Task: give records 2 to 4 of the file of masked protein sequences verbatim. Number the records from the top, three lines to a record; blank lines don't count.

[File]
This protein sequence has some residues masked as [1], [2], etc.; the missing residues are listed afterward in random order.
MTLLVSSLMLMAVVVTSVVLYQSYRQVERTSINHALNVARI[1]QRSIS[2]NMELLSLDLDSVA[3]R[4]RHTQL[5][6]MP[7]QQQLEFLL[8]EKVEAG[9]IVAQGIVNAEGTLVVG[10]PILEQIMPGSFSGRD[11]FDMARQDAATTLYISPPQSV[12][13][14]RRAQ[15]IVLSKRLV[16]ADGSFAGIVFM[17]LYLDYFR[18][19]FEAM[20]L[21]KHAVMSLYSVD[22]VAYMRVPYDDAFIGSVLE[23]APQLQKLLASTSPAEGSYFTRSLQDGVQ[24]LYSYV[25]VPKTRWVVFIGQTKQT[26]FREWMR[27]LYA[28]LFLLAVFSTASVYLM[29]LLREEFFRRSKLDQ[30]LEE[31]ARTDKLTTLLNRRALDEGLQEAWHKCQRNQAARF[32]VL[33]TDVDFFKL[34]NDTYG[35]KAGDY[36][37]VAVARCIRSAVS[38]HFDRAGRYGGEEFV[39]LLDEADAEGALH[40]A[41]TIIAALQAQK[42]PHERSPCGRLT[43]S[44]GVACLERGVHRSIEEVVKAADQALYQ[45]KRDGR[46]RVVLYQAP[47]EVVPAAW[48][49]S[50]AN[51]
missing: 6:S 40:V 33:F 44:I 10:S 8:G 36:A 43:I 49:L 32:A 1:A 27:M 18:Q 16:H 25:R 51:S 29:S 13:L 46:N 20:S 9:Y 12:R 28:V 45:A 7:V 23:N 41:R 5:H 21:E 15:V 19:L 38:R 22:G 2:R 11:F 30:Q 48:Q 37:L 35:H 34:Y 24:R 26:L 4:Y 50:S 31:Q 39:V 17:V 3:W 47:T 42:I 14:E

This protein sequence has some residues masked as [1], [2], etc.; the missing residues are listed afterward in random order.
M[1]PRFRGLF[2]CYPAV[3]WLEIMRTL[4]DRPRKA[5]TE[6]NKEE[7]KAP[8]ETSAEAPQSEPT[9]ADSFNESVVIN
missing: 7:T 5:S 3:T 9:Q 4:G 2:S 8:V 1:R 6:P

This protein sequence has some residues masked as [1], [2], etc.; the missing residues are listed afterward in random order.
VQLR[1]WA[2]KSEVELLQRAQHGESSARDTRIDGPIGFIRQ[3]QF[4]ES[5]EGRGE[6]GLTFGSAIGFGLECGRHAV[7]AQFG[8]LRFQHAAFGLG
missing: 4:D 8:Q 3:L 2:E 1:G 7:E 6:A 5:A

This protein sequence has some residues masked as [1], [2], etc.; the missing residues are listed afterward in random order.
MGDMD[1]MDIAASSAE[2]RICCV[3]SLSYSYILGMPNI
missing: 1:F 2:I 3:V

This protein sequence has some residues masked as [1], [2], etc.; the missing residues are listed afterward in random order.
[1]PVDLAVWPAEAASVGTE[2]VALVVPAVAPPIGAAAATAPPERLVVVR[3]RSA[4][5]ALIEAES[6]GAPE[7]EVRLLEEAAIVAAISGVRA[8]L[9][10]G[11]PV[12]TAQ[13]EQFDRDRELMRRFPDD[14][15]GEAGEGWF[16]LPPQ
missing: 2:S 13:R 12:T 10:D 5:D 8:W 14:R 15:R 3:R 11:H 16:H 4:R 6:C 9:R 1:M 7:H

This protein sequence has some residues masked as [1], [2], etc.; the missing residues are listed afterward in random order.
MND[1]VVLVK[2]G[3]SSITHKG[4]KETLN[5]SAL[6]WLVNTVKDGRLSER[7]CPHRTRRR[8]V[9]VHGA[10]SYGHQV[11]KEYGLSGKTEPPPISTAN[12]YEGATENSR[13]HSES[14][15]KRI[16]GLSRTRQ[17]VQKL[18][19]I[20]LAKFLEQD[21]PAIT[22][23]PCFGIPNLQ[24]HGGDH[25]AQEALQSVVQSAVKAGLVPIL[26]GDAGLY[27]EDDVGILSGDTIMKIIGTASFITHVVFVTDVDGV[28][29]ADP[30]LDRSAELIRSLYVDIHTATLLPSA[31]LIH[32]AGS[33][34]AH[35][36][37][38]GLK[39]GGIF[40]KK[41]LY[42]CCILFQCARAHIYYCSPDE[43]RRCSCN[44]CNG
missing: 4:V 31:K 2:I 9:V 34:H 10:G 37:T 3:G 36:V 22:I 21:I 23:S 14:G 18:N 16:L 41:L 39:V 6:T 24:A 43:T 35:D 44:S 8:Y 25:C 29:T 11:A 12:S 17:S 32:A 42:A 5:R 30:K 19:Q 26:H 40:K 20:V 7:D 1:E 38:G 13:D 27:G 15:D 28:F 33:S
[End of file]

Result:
This protein sequence has some residues masked as [1], [2], etc.; the missing residues are listed afterward in random order.
M[1]PRFRGLF[2]CYPAV[3]WLEIMRTL[4]DRPRKA[5]TE[6]NKEE[7]KAP[8]ETSAEAPQSEPT[9]ADSFNESVVIN
missing: 7:T 5:S 3:T 9:Q 4:G 2:S 8:V 1:R 6:P

This protein sequence has some residues masked as [1], [2], etc.; the missing residues are listed afterward in random order.
VQLR[1]WA[2]KSEVELLQRAQHGESSARDTRIDGPIGFIRQ[3]QF[4]ES[5]EGRGE[6]GLTFGSAIGFGLECGRHAV[7]AQFG[8]LRFQHAAFGLG
missing: 4:D 8:Q 3:L 2:E 1:G 7:E 6:A 5:A

This protein sequence has some residues masked as [1], [2], etc.; the missing residues are listed afterward in random order.
MGDMD[1]MDIAASSAE[2]RICCV[3]SLSYSYILGMPNI
missing: 1:F 2:I 3:V